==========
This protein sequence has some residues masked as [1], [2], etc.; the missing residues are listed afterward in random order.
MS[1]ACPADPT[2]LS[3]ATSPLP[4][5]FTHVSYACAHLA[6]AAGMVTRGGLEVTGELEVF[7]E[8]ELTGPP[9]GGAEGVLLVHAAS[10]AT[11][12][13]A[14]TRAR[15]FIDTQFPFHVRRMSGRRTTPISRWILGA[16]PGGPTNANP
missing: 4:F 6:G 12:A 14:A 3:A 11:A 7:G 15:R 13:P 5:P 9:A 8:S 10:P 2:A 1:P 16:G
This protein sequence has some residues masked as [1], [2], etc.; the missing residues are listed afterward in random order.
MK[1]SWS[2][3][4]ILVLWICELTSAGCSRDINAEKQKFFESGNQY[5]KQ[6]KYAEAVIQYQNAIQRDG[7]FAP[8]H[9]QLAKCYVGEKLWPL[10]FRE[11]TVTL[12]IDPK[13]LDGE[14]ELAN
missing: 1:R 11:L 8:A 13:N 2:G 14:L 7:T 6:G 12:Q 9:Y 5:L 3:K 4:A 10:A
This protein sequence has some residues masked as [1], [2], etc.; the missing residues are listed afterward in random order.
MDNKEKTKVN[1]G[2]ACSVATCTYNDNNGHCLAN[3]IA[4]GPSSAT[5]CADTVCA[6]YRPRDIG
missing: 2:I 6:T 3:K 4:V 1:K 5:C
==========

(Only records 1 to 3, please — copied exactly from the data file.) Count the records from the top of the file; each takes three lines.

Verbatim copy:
This protein sequence has some residues masked as [1], [2], etc.; the missing residues are listed afterward in random order.
MS[1]ACPADPT[2]LS[3]ATSPLP[4][5]FTHVSYACAHLA[6]AAGMVTRGGLEVTGELEVF[7]E[8]ELTGPP[9]GGAEGVLLVHAAS[10]AT[11][12][13]A[14]TRAR[15]FIDTQFPFHVRRMSGRRTTPISRWILGA[16]PGGPTNANP
missing: 4:F 6:G 12:A 14:A 3:A 11:A 7:G 15:R 13:P 5:P 9:A 8:S 10:P 2:A 1:P 16:G
This protein sequence has some residues masked as [1], [2], etc.; the missing residues are listed afterward in random order.
MK[1]SWS[2][3][4]ILVLWICELTSAGCSRDINAEKQKFFESGNQY[5]KQ[6]KYAEAVIQYQNAIQRDG[7]FAP[8]H[9]QLAKCYVGEKLWPL[10]FRE[11]TVTL[12]IDPK[13]LDGE[14]ELAN
missing: 1:R 11:L 8:A 13:N 2:G 14:L 7:T 6:G 12:Q 9:Y 5:L 3:K 4:A 10:A
This protein sequence has some residues masked as [1], [2], etc.; the missing residues are listed afterward in random order.
MDNKEKTKVN[1]G[2]ACSVATCTYNDNNGHCLAN[3]IA[4]GPSSAT[5]CADTVCA[6]YRPRDIG
missing: 2:I 6:T 3:K 4:V 1:K 5:C